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History And Application Of Common Law

1873 words - 7 pages

1a) Common Law, also widely known as Case Law, derived from the old English common law, is largely based on precedents, where judicial decisions were already previously made in similar cases where it is used as reference bases or sources of law. Also, common law is not codified, which generally means there is no comprehensive compilation of legal rules and not written in statues [The common law and civil law traditions, 2010:1].

It is during the Middle Ages, after the Norman Conquest in 1066, where Common Law is believed to be formed from the changing and centralizing powers of the king, where “the medieval kings began to consolidate power and established new constitutions of royal authorities and justice” and in the seventeenth century when the common law triumph over the other laws, when Parliament established check on the power of the English king and claimed the right to define the common law an declare other laws subsidiary to it. [The common Law and Civil Law Traditions, 2010: 3-4] . Two obvious examples would be the Marriage Law, a traditional marriage where couples need not to obtain a marriage license, or perform a formal wedding [Cathy Meyer, 2013:1] or when a child lost both parents, is adopted by another couple, with no legal papers.

Common law involves two opposing parties, which are juries, ordinary people with no background legal training, whom decides on the facts of the case, and the judge who determines the appropriate punishment, or sentence, based on the jury’s verdict [R.C. Van Caenegem, 1988:3-4]. Incase whereby according to [Marbury v. Madison, 1803] if “the court finds that the current dispute is fundamentally distinct from all previous cases, judges have the rights, authority and duty to make law by creating precedent, thus this will bind future courts.” Precedent, previously, means that the presiding judges determine the precedent to be applied on each new case. These precedents are maintained over time through records of the courts as well as historically documented in collections of case law known as yearbooks and reports. As a result, judges have an enormous role in shaping British law.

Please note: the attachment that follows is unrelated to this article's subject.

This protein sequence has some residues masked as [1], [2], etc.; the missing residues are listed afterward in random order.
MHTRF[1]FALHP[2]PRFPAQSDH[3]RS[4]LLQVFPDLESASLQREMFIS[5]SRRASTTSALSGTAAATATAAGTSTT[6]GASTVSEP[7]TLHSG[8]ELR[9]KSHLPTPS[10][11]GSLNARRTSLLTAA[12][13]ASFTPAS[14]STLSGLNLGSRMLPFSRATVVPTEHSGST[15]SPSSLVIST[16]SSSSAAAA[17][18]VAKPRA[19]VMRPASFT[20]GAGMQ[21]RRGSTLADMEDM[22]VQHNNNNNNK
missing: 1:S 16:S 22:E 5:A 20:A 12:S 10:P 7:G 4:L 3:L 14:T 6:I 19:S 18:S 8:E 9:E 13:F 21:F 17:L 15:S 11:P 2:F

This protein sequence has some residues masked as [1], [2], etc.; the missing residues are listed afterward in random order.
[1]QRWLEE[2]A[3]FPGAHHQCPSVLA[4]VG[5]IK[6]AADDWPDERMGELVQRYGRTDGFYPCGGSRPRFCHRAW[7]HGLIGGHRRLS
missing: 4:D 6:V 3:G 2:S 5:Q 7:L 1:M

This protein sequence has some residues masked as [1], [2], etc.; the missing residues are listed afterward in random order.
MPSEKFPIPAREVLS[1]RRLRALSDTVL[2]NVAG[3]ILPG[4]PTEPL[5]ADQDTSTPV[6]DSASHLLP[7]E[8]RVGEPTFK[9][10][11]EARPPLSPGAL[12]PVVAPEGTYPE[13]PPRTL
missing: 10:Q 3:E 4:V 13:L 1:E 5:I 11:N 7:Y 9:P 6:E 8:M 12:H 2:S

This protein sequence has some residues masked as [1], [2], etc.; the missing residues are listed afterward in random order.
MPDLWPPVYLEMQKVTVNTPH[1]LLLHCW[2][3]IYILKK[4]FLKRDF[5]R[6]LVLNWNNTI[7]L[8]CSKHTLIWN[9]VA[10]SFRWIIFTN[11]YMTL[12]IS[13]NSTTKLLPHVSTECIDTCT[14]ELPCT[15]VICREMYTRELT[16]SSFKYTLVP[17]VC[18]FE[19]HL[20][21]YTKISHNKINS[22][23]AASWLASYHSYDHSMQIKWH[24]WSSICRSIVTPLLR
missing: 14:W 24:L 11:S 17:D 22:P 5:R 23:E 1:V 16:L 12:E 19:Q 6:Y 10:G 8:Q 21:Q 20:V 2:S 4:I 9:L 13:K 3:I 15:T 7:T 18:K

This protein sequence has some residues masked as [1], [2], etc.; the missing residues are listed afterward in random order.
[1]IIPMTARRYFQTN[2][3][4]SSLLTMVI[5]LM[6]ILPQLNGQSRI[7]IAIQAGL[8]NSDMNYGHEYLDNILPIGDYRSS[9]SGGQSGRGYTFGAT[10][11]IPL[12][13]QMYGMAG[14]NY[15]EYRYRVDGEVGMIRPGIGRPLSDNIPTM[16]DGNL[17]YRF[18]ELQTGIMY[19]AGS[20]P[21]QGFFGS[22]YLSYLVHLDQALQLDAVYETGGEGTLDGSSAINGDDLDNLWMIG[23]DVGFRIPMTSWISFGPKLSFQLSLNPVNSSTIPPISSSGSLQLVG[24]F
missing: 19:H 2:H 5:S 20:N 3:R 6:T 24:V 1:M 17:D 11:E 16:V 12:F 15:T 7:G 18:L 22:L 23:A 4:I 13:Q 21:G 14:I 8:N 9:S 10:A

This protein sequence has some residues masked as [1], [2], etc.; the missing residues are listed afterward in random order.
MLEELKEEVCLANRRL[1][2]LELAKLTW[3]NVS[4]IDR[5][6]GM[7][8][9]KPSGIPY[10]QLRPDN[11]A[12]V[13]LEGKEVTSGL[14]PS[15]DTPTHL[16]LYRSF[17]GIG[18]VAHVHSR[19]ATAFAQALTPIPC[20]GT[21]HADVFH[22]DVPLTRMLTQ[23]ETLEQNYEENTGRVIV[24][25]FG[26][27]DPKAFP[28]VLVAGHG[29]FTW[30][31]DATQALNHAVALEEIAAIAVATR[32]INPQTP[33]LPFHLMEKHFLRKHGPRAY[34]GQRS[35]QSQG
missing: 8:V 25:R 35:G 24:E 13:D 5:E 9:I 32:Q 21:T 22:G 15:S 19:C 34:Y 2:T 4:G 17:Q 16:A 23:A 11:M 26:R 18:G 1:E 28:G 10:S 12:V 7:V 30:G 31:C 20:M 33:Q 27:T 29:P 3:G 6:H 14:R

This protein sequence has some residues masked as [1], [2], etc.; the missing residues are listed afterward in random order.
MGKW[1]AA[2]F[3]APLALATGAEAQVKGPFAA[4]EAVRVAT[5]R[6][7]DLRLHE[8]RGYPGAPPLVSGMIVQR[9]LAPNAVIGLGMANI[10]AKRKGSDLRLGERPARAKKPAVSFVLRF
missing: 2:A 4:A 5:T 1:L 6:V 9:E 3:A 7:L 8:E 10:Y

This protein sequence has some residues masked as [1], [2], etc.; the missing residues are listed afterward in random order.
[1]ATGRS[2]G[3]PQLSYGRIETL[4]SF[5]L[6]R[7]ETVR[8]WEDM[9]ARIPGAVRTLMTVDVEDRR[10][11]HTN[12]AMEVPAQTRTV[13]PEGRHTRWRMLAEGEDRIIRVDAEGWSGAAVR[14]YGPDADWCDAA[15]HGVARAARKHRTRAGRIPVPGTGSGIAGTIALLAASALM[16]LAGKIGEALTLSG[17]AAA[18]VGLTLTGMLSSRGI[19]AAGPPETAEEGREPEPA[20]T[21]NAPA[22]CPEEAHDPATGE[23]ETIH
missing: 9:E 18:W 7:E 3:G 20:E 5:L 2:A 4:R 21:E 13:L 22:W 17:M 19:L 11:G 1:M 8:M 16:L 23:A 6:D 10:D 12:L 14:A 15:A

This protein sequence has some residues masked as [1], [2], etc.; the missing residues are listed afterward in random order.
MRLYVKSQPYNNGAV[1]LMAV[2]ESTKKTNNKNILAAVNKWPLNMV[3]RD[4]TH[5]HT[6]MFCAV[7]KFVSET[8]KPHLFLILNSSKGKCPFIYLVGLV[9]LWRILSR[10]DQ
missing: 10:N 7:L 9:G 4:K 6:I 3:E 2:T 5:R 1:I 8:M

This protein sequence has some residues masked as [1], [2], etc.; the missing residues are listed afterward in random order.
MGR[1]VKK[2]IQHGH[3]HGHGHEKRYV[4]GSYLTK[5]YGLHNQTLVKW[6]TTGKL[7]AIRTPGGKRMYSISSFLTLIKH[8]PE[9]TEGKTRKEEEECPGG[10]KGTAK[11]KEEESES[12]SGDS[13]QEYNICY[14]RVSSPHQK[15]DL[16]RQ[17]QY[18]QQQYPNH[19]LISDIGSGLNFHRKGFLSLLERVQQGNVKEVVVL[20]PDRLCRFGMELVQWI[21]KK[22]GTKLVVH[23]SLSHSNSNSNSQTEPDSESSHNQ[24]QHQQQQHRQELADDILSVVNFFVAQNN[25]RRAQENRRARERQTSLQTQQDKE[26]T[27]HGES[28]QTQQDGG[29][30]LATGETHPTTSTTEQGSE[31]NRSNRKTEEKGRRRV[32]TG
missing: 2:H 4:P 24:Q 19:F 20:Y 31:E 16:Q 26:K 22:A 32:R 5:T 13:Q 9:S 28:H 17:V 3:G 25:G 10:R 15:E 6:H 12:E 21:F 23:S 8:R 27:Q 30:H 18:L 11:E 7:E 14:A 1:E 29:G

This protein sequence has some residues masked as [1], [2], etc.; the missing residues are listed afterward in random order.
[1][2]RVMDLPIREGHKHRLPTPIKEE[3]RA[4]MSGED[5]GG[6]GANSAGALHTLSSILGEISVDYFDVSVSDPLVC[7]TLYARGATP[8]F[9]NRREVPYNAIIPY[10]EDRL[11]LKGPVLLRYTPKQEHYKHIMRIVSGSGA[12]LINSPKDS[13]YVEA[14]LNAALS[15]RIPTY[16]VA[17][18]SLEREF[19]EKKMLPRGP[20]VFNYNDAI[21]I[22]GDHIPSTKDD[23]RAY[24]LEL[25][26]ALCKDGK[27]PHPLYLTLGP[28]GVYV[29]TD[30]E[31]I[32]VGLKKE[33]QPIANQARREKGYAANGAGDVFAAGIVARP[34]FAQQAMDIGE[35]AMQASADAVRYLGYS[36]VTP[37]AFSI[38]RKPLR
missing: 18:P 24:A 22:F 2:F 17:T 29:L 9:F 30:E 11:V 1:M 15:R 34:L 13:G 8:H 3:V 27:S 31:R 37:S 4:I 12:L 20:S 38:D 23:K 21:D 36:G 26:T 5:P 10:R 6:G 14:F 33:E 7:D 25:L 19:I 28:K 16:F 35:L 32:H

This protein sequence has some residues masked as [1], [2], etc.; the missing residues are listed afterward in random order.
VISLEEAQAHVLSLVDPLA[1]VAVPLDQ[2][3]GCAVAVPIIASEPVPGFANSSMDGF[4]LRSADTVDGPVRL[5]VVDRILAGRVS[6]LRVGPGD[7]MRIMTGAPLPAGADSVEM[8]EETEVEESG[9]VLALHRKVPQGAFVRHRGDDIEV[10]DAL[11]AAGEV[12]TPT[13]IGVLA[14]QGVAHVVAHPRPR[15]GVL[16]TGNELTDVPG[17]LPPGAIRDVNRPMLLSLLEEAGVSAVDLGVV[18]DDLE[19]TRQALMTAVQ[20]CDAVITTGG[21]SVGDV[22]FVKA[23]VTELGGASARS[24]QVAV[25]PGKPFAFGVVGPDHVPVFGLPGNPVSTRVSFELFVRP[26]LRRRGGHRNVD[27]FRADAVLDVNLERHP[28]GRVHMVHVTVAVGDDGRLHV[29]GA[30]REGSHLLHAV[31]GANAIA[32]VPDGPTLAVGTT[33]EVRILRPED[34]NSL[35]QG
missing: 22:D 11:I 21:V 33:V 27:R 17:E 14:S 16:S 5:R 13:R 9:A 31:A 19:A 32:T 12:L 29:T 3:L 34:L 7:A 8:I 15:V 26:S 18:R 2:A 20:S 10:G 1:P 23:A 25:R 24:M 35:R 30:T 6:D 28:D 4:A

b) Court of equity, also known as the court of Chancery, (court of the king’s chancellor) which was developed two hundred years after the birth of common law was invented, functions to resolves the difficulty and dispute that common law failed to address [The common Law and Civil Law Traditions, 2010: 3-4]. Court of equity applied a set of principles and maxims of equity in accordance to natural law and Roman law, rather than applying common law that supplement strict rules of common law where their application would operate harshly to achieve a just outcome and fairness. Equity was put into consideration when a person cannot receive justice in common lawcourts, due to being poor as writs cost money, or his adversary was too powerful. Also, petition would plead “for the love or God” and as Chancellor became more superior,...

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